Mini-LED TV: What It Is and How It Improves Samsung, TCL, Hisense, Roku TVs
The best enhancement for LCD TVs is coming to more models in 2024. Here's why smaller LEDs matter.
Geoffrey Morrison is a writer/photographer about tech and travel for CNET, The New York Times, and other web and print publications. He's also the Editor-at-Large for The Wirecutter. He has written for Sound&Vision magazine, Home Theater magazine, and was the Editor-in-Chief of Home Entertainment magazine. He is NIST and ISF trained, and has a degree in Television/Radio from Ithaca College. His bestselling novel, Undersea, and its sequel, Undersea Atrophia, are available in paperback and digitally on Amazon. He spends most of the year as a digital nomad, living and working while traveling around the world. You can follow his travels at BaldNomad.com and on his YouTube channel.
Bella covers TVs and home entertainment technology for CNET. She earned a bachelor's degree in journalism from Ohio State University, where she was editor-in-chief of the independent student newspaper, The Lantern. She recently earned a master's degree in investigative reporting from Columbia Journalism School. When she's not writing, Bella can be found at the dog park with her rescue pup, Wilson.
TVs get a bit better every year, and many middle- to high-end TVs today use mini-LEDs. Mini-LED is an evolution of traditional LCD TV backlight tech that uses thousands of tiny light-emitting diodes to improve picture quality. Some of the best TVs CNET tested in 2023 use mini-LEDs, and major brands including Samsung, TCL, Hisense and Roku all introduced new mini-LED TVs at CES 2024.
Let's start with what makes mini-LED special. By using more, smaller LEDs to illuminate the screen, a TV can have finer control over its highlights and shadows, for potentially better contrast and image quality especially with HDR shows, movies and games. Mini-LED's main advantage over OLED, the best TV tech on the market, is that it can be more affordable, particularly in larger screen sizes. Mini-LED is an evolutionary technology, not a revolutionary one, and draws on existing LCD TV technology. In the mini-LED TVs we've tested so far, including the TCL QM8 and Hisense U8K, the picture quality improvements are the real deal, although not quite good enough to beat OLED.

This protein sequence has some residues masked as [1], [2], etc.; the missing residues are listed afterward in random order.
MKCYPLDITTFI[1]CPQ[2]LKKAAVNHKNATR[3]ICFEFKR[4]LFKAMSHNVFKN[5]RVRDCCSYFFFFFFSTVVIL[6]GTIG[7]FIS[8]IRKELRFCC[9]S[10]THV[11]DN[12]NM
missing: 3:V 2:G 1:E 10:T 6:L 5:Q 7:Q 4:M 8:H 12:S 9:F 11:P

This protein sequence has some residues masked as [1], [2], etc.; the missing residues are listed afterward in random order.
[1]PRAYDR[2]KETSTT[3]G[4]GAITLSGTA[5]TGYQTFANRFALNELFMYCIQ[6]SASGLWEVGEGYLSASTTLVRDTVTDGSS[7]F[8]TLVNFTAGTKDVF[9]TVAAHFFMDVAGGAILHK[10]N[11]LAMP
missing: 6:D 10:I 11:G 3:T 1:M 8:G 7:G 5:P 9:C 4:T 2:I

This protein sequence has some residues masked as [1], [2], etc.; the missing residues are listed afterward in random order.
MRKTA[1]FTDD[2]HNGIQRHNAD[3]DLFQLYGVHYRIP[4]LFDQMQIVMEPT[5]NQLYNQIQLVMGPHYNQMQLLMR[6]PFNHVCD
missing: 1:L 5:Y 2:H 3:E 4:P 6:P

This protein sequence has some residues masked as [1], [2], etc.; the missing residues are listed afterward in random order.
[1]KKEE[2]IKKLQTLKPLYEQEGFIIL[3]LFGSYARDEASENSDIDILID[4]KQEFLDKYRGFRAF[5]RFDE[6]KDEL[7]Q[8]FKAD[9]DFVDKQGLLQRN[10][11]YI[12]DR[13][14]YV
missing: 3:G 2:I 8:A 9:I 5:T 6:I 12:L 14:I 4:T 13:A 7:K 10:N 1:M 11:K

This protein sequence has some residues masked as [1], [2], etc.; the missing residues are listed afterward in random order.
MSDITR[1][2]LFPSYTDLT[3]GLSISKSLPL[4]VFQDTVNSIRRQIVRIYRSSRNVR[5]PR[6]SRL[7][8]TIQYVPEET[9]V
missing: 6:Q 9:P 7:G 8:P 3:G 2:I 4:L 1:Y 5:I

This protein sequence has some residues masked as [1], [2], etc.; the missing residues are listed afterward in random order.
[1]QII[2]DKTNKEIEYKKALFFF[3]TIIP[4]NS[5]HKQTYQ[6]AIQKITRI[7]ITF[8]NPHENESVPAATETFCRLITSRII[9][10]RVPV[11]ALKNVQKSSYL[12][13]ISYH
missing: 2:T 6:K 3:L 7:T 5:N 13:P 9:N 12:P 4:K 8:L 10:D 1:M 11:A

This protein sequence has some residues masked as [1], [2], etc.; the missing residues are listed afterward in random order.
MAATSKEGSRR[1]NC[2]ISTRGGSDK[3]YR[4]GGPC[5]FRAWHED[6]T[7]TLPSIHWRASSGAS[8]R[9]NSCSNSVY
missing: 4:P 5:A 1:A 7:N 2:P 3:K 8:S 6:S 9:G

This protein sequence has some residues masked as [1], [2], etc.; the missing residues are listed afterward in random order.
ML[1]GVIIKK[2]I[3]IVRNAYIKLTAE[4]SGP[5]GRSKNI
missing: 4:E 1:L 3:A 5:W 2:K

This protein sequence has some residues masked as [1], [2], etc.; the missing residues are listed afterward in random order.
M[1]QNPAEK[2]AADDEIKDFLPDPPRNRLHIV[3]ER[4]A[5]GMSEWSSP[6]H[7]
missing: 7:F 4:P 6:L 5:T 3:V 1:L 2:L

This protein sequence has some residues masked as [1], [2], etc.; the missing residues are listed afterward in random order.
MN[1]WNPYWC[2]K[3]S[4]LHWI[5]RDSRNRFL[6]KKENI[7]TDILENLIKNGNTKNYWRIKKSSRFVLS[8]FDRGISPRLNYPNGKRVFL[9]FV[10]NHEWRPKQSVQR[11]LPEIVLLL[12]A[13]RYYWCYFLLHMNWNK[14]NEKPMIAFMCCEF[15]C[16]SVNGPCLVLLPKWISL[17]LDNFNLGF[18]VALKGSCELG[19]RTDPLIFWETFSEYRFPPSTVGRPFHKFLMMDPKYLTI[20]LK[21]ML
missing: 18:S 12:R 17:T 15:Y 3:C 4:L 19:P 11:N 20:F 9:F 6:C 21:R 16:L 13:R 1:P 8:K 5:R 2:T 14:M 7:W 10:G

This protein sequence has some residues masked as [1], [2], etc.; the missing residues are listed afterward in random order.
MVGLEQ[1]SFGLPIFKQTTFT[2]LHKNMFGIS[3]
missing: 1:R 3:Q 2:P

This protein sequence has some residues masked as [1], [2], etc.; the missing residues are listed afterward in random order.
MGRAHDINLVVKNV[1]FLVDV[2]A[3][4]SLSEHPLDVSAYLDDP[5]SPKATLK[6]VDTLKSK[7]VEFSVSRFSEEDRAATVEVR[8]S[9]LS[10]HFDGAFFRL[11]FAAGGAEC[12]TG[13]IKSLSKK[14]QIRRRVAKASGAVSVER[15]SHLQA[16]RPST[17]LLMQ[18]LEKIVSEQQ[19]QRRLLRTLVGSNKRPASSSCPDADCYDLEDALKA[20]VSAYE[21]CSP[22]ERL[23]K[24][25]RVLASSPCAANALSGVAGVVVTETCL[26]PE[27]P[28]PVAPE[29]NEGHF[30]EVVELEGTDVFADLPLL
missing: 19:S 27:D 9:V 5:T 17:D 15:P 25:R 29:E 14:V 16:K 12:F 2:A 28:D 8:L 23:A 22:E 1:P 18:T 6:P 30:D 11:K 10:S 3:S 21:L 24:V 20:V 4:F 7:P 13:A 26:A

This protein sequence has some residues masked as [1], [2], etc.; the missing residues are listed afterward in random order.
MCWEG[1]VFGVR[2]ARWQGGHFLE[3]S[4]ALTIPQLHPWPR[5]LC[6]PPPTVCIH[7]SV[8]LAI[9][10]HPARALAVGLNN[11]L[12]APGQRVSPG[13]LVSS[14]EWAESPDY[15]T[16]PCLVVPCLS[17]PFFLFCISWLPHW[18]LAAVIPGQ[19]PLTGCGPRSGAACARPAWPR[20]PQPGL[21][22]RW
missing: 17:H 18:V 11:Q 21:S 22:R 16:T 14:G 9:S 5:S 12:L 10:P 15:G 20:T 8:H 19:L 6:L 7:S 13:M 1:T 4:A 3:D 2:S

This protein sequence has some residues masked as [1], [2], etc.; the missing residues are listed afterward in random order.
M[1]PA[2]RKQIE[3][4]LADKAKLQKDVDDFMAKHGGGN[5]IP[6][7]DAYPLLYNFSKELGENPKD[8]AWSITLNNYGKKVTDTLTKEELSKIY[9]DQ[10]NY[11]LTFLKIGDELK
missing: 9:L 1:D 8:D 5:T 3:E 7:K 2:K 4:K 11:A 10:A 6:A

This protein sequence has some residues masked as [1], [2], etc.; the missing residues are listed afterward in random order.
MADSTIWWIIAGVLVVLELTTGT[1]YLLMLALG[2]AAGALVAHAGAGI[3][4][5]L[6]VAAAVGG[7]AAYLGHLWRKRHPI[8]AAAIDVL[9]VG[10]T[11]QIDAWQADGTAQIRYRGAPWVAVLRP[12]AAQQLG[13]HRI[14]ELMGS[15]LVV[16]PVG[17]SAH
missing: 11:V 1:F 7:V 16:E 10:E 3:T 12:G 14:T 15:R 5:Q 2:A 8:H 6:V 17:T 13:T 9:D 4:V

Now that just about every TV maker will sell a mini-LED TV of some kind in 2024, you're bound to hear a lot more about the technology. Here's how it works, and why it's so cool.
Micro-LED displays use millions of LEDs, one for each pixel. Essentially, you're looking directly at the LEDs that are creating the picture. And while each individual micro-LED is tiny, the modular nature of micro-LED means it can get truly gigantic. Samsung also rolled out its first transparent micro-LED TV at CES 2024.
Mini-LED, on the other hand, is a much more mainstream technology, and is currently available in TVs as small as 55 inches and as affordable as $450. Mini-LEDs themselves are much larger than micro-LEDs. Just like the standard LEDs found in current TVs, they're used to power the backlight of the television. A liquid crystal layer, the LCD itself, modulates that light to create the image. (Micro-LED isn't LCD at all. It's a whole new TV technology that also happens to use LEDs.)
Here's how the two stack up against one another as well as standard LED, QLED and OLED.
Light-emitting diode TV technologies compared
15-inch and up
32-inch and up
42-inch and up
55-inch and up
76-inch and up
Typical 65-inch price
US TV brands
LG, Samsung, Sony
Hisense, LG, Samsung, Sony, TCL
LG, Samsung, C Seed
Based on LCD tech
Bright lights, big TV, better local dimming
To understand mini-LED, you need to understand standard LED, at least as far as your TV is concerned. Inside all modern LCD TVs (i.e. every TV that's not an OLED), there's anywhere between a few to a few hundred light-emitting diodes. These tiny devices emit light when you give them electricity and are being used everywhere in the modern world, from the flashlight on your phone to the taillights on your car. They range in size -- commonly they're around 1 millimeter, but can be smaller than 0.2 millimeter. In your TV, these LEDs are collectively referred to as the "backlight."
In some TVs the LEDs are on the edges, pointing inward. On others, the LEDs are behind the screen, pointing toward you. For improved image quality, particularly to appreciate high dynamic range, aka HDR, you need local dimming. This is where the TV dims the LEDs behind dark sections of the image to create a better contrast ratio between the bright parts of the image and the dark. For more on this, check out LED local dimming explained.
Watch this: Best TVs of CES 2024
Ideally, you'd be able to dim each pixel enough to create a visually impressive contrast ratio. This is, for example, how OLED and micro-LED work. With LCD, though, it's much harder to do. The liquid crystal panel that creates the image only blocks the light created by the backlight. Not all the light can be blocked, so the image is grayer and has less "punch" than with OLED.